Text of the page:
ORGANIC FOOD GARDEN GIVES NEW HOPE TO TUBERCULOSIS PATIENTS

ORGANIC FOOD GARDEN GIVES NEW HOPE TO TUBERCULOSIS PATIENTS

ORGANIC FOOD GARDEN GIVES NEW HOPE TO TUBERCULOSIS PATIENTS

A resounding ‘yes’ was the answer from Wellington School of Skills’ (WSOS) principal Graeme Cupido when asked to give a hand up to the over 80 drug-resistant tuberculosis (DRTB) patients in our beautiful Drakenstein Valley.

DRTB is more challenging to treat than ordinary TB because the strains resist the drugs used to treat regular TB. “Second line” TB drugs are used, which have many more severe side effects. Treatment duration is much longer, from 9 months to 2 years, and the pill burden can equate to 30 tablets per day which often also leads to poor treatment outcomes. In addition, malnutrition is linked to many patients defaulting on their treatment for various reasons.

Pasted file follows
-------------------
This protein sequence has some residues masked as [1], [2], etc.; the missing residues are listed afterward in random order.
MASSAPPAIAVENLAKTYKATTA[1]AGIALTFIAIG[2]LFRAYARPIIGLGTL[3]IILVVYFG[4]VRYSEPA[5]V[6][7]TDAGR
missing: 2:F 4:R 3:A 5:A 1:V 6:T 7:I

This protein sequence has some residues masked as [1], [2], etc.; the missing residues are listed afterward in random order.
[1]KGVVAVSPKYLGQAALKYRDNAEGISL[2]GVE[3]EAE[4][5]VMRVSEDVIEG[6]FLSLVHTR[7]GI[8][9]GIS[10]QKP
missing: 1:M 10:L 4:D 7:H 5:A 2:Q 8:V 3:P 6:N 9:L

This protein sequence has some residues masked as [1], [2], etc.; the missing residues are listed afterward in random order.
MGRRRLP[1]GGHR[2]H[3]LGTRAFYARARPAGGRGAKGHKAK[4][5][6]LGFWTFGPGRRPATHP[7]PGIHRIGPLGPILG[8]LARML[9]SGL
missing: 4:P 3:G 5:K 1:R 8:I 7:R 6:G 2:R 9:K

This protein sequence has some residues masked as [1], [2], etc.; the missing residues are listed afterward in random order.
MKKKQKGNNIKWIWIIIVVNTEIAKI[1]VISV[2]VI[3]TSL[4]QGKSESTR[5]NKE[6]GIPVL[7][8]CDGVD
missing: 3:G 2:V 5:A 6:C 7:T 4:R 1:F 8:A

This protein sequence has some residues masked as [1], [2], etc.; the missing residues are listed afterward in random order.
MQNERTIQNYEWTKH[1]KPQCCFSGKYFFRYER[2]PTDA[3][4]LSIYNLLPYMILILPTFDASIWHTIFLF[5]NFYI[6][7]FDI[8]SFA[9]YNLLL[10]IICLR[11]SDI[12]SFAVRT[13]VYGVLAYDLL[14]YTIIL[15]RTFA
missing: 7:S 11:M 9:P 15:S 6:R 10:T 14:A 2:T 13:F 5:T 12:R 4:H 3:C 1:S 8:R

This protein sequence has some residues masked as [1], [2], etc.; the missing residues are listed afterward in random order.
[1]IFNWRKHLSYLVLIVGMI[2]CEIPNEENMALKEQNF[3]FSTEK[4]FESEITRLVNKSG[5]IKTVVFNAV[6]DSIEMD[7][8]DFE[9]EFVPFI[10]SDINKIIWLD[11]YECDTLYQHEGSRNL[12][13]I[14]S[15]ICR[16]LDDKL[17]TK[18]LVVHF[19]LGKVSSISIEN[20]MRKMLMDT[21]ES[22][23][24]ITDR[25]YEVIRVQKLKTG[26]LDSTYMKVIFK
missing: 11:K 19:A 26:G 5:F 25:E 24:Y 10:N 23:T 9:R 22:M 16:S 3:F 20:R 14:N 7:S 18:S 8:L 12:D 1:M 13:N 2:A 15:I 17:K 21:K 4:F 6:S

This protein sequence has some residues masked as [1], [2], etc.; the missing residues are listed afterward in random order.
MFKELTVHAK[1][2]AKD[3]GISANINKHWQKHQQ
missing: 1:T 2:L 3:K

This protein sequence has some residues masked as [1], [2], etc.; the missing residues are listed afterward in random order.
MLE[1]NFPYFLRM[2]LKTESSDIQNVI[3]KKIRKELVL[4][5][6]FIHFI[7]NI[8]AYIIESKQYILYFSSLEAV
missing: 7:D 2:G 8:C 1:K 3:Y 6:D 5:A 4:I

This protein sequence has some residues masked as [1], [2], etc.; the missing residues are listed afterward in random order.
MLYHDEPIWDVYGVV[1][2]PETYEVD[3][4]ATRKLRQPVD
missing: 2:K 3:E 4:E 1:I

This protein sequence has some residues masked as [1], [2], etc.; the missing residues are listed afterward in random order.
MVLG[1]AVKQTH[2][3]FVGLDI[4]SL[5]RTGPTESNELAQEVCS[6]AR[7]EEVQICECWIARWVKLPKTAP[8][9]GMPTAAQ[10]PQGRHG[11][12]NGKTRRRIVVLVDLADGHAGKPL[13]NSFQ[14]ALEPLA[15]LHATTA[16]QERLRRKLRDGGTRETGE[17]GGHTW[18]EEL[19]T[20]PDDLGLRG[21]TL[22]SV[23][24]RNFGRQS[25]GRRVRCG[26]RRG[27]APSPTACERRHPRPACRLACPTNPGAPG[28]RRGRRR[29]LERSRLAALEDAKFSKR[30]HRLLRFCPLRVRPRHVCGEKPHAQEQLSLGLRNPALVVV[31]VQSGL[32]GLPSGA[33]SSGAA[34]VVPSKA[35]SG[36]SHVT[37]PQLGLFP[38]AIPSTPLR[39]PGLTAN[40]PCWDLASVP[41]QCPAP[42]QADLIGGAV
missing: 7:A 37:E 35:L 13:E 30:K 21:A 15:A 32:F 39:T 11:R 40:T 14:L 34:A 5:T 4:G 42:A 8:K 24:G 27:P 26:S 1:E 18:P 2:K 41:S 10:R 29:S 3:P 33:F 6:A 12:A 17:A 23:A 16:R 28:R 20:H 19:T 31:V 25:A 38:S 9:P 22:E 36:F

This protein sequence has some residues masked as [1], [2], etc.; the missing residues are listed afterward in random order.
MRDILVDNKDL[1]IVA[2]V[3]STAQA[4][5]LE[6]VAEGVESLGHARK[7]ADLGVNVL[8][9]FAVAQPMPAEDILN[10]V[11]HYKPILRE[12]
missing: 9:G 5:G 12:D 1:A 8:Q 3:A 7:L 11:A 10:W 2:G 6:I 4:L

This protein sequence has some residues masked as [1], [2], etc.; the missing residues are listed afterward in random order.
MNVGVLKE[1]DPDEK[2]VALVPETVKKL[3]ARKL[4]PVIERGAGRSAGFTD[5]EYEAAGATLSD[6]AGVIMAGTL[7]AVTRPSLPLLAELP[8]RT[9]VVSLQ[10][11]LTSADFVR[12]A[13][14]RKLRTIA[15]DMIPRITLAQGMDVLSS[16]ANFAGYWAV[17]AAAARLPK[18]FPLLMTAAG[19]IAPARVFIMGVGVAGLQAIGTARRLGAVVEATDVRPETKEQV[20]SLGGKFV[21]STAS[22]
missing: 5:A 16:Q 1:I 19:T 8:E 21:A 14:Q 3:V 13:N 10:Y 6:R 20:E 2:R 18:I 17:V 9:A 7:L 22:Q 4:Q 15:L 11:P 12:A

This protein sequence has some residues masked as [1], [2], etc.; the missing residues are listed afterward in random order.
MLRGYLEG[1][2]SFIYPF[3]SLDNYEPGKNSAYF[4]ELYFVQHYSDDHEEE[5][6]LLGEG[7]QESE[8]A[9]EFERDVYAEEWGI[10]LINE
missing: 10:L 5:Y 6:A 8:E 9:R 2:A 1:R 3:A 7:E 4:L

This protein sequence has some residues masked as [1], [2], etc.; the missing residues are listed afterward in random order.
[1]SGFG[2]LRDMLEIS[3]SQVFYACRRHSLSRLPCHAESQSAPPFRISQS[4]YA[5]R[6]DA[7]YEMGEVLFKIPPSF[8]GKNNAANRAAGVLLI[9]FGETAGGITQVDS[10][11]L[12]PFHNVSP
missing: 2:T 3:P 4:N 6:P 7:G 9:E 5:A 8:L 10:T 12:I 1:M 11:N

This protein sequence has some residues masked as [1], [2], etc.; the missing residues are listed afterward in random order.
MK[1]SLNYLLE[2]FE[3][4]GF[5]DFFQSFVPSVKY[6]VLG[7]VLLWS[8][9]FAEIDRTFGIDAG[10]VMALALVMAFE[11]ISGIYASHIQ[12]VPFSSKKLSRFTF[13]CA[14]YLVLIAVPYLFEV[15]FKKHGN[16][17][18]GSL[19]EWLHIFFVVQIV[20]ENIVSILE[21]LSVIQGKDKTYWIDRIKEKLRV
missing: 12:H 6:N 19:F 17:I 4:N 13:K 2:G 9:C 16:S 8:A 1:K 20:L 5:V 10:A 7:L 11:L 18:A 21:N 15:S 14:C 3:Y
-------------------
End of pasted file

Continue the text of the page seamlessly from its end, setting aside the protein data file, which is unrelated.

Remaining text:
In this Val de Vie Foundation-led initiative, the Western Cape Department of Health, NorSA Community Care, WSOS and Seed2Harvest joined hands to install a 330m2 organic food garden which will yield 180kg of nutritious vegetables per month. The vegetables will be cooked by the NorSA New Rest soup kitchen and delivered to critical areas, including the Brickfields community.

On 26 October, the newly planted organic food garden was commemorated at an event organised by the Wellington School of Skills Programme Committee. Special guests included Drakenstein Mayoral Committee members and Department of Health representatives. Guests were spoiled with delicious home baked treats by the WSOS chef’s school and entertained by the incredible voices of learners Amecia Williamson, Logan Phetine and teacher Mrs Ruby Josephs.

Then it was on to the ribbon cutting by Dr Guin Lourens, Nursing Manager of Val de Vie Evergreen and tree planting by Dr Rushaan Gaffoor from the Western Cape Department of Health.

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